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Mother-son team treks Pacific Crest Trail

Lisa Topp (left) and Jake Topp pose for a snapshot at the northern terminus of the Pacific Crest Trail after their more than 2,600-mile thru-hike. The PCT begins near the Mexican border in Southern California and ends at the Canadian border in eastern Washington. (Photo courtesy of Lisa Topp)1 / 3
Jake Topp (left) and Lisa Topp got up at 2 a.m to hike to the top of Mt. Whitney, the tallest peak in the continental U.S. at 14,505 feet above sea level. The mother and son team hiked to the top of the mountain during their 2,600-mile thru-hike of the Pacific Crest Trail earlier this year. (Photo courtesy of Lisa Topp)2 / 3
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The 2 a.m. wakeup call wasn't easy for mother-and-son team Lisa and Jake Topp, but the pair rubbed the sleep out of their eyes, packed up their gear and started an early hike up to the top of California's Mt. Whitney.

The pair were on a once-in-a-lifetime adventure to thru-hike — long-distance hike a trail end to end in one season — the 2,600-mile Pacific Crest Trail, then climb Mt. Whitney, the tallest peak in the continental U.S. at more than 14,500 feet above sea level, to watch the sun rise in the Sierra Nevada Mountains along the California-Nevada border.

"It was pretty cool when you got up and you could see people hiking up for the sunrise and all you could see were headlamps, switch backing up to the summit," Lisa said.

The adventure started back in 2015 when Lisa said she was inspired by the movie "Wild" to get outside her comfort zone and try something bold and new. She considered a couple of different long-distance trails, like the Appalachian Trail, which Lisa described as a "green tunnel," and the Continental Divide Trail, but she wanted to get away from all the trees. She settled on the PCT, which offers, desert, mountains and the lush landscape of the Pacific Northwest as well.

"I was that crazy woman that watched 'Wild' three years ago and I said I'm doing the trail," she said. "I considered doing it solo, but I didn't know if I liked myself that much that I could spend that much time on my own. Then I tried to figure out who could spend that much time with me and who I could put up with."

She thought about who could spare the time, about six months, and would be willing to go with her on the trip. It wasn't long before she texted her son, Jake, who grew up in Silver Bay, but now lives and works in Whitefish, Mont. About three minutes later, she had her answer.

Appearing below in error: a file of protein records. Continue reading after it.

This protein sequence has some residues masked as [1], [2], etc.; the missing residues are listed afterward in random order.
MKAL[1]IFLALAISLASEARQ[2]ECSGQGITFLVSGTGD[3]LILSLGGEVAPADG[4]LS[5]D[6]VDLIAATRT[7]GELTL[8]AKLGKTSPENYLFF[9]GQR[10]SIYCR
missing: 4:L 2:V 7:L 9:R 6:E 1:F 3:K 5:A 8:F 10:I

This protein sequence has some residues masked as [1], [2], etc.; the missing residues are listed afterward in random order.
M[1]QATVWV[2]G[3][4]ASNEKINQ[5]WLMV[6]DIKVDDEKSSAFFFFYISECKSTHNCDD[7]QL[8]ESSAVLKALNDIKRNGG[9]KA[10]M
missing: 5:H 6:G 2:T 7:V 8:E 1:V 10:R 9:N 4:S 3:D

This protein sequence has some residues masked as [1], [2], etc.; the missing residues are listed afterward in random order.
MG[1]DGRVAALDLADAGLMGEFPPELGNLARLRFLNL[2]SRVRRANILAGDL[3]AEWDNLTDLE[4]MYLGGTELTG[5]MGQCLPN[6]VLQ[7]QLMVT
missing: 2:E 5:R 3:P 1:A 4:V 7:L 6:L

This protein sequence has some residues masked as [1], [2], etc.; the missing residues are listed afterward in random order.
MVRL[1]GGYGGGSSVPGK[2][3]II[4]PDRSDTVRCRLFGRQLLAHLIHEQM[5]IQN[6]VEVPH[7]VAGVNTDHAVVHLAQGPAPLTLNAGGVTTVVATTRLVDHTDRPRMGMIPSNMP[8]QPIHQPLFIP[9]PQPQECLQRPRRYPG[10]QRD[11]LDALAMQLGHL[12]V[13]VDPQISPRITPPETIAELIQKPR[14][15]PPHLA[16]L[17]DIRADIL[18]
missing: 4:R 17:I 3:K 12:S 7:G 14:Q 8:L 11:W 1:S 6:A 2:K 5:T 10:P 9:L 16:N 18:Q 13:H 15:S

"Heck, yeah," he said.

For most of 2016, Topp was preparing for the trip, which began April 15, 2017. On weekends, Topp spent a lot of time section-hiking the Superior Hiking Trail and learning what gear worked for her.

"I needed to practice with my gear. I needed to find out if I could sleep along in the woods and see if I could carry my pack," Lisa said. "I started just south of Two Harbors and went almost to the end. I just loved every day of it and I just kept buying gear and testing things out."

Lisa also took another step in her preparation: She dehydrated much of the food they carried with them. She spent months learning to dehydrate vegetables, meat and even Nutella, eventually amassing more than 200 meals for them on their trip. Lisa couldn't bear the idea of eating ramen noodles or instant mashed potatoes almost every day, which some hikers do, and she didn't want to spend a lot of money on prepared meals from companies like REI or Patagonia.

"I wasn't really on a budget to spend that kind of money and I just felt better making my own," she said. "I knew what was in there; I knew it would be fairly healthy and I needed variety. I get sick of the same food every day."

Jake said the meals she prepared included vegetables from his mother's garden in Silver Bay and dehydrated eggs for breakfast.

"My mom made some pretty incredible meals — better than I eat at home. She made some crab carbonara and Hawaiian shrimp," he said. "That's just the tip of the iceberg. I would have eaten like sh-- if she hadn't done all that."

The pair spent nearly six months on the trail, learning the limits of their endurance and facing some of their worst fears. Last winter, the Sierra Nevadas received more than 200 percent of the average snowfall, making for some scary river crossings, particularly for Lisa on log crossings.

One of the first crossings they encountered consisted of three logs bridging rushing water at least chest-deep. Lisa said she got through it by holding on to Jake, looking down and "swearing profusely."

Through it all, Lisa and Jake met every challenge, learning a lot about each other and themselves, even sharing a tent together throughout most of the trip.

Toward the end of their trip north, the pair took another early-morning hike in Goat Rocks Wilderness in eastern Washington to watch the sunrise there as well. For Lisa, the experience summed up the entire 2,600-mile trip from Southern California to the Canadian border.

"We got up in the morning and got up to a place where it's called Knife's Edge," she said. "It's 3 miles along the spine of this mountain. We got up and we watched sun come up and had breakfast. It almost brings tears to your eyes how beautiful it is. It's so hard to even describe the peace and the beauty that's up there — I was happy every day."

Jamey Malcomb

Jamey Malcomb has been a reporter for the Pine Journal since October 2018. He previously worked as a reporter for the Lake County News-Chronicle from 2015-2018. Malcomb is a native of North Carolina and holds a bachelor's degree in English and history from the George Washington University and a master's degree in education from George Mason University in Fairfax, Va. Malcomb moved to Minnesota in July 2012 and worked as a sports clerk and news assistant at the Duluth News Tribune. 

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